Solange, When I Get Home, review: An uplifting antidote to the painful reality black people face

Black America faces ever-escalating chaos, writes Kuba Shand-Baptiste. But Solange's blissed out new offering is a respite from those harsh realities

Kuba Shand-Baptiste
Friday 01 March 2019 15:26
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Home is where the heart is on the US songwriter’s fourth record
Home is where the heart is on the US songwriter’s fourth record

Solange Knowles has never been coy about the intent behind her music. Beautiful arrangements and seamless production notwithstanding, you get the sense, each time she drop a project, that it serves a distinct, zeitgeist-shifting purpose.

On her last album, it was to give voice to the endless frustration of being black in the world, to be punished on that basis, and to support the urge we all often feel to push back against it all.

This time, with When I Get Home, Solange has effectively given us permission to rest. Echoing similar movements seen in recent years, such as Fannie Sosa and niv Acosta’s “Black Power Naps” exhibition – which speaks to and hopes to remedy the socio-economic problem of higher rates of sleep deprivation among black people – the album has a calming, blissed-out quality, with its layers of sound and enveloping harmonies.

And where better to dream than from the comfort of your own digs? Whether it’s in the physical structure of a property that’s shaped you over the years, or in the familiar sounds of the music and culture that your people have crafted, there seems to be a call to return to what is familiar.

That much became clear when Solange previewed snippets of her project on BlackPlanet.com – a once popular early social media site used heavily almost exclusively among African Americans in the early Noughties – earlier this week.

And it’s even more apparent by the time the first interlude on the album – “S McGregor” – rolls around. The lightly chopped and screwed snippet features Debbie Allen and Phylicia Rashad – both, like Solange and her family, from the Third Ward area of Houston, and both in their own rites considered mothers of black America in many respects – reading their own mother Vivian Ayers’ poem “On Status”.

Taken from the last few lines in the poem:

“Now my heart knows no delight like a trip to the old home site/ Not for money would I scoff at a screen door hanging off/ So they’ve got no tall skyscrapers/ clowns in nightclubs cutting capers – it’s home/ The folk are warm, and most of all, I belong”, the words “I boarded a train, kissed all goodbye, and now my heart knows no delight”, ring out on the track, reiterating the healing nature of truly embracing where you hail from, even if the world tells you to disregard it as a symbol of degeneracy.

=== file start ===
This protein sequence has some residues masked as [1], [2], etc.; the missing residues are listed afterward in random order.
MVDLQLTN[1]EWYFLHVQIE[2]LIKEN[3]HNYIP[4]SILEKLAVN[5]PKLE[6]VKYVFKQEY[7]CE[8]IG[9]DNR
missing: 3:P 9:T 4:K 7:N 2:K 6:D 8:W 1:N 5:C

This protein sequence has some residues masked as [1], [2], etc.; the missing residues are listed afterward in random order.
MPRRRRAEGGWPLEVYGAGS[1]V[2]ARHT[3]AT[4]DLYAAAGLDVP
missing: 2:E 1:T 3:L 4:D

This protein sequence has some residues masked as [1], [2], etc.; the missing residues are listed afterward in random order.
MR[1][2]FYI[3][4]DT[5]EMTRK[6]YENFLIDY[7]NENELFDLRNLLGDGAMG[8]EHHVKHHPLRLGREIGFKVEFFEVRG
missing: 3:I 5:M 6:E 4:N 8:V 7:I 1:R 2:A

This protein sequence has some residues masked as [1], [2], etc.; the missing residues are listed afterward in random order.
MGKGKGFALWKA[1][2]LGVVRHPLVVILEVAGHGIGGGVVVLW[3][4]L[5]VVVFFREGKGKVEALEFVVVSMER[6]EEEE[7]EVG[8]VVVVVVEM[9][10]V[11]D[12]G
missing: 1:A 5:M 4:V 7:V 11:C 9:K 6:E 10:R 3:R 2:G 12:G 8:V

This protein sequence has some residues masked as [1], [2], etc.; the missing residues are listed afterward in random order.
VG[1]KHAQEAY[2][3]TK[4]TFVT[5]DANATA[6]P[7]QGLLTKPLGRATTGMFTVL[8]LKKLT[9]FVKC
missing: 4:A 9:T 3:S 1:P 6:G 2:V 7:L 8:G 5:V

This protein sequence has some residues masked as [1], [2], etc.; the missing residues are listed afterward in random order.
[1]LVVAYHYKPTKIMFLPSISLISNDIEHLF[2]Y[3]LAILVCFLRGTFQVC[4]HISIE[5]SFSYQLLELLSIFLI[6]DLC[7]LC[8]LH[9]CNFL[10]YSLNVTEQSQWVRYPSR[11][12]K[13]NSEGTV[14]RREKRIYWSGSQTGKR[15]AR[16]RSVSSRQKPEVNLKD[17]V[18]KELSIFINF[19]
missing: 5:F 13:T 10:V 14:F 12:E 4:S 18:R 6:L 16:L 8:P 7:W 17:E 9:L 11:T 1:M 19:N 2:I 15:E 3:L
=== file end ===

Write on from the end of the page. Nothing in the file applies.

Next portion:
From then on, it’s a muted, but ever-swelling vessel of joy. There are melodies slow enough to sink you into a state of tranquility, and beats hard and strong enough to push you to sway and dance while that happens. From the breath of fresh air that is “Down With The Clique” to the hypnotic Metro Boomin-produced “Stay Flo”, this album feels more like an escapist dreamscape than a commercial body of work.

And in this climate, with the shadow of Trump and rising inequality looming over America, as well as the rest of the world, it couldn’t have come sooner.

When I Get Home is an album, yes. But ultimately, it’s a sleepy, uplifting antidote to the often painful reality that black people, particularly black Americans in Solange’s experience, have been increasingly facing in recent years. We’re in the midst of ever-escalating chaos. But here Solange has come, offering us a chance not just to rest, but to relish in that languidness.

Where 2016's A Seat At The Table commanded respect, action and validation to an extent, When I Get Home offers respite, support and hope. Not frilly, oversimplified hope predicated on the idea that naturally occurring change will save us, but a belief in the notion that even if things don’t get better right away, we still have ourselves, our music, the things that make us who we are, waiting for us at home.

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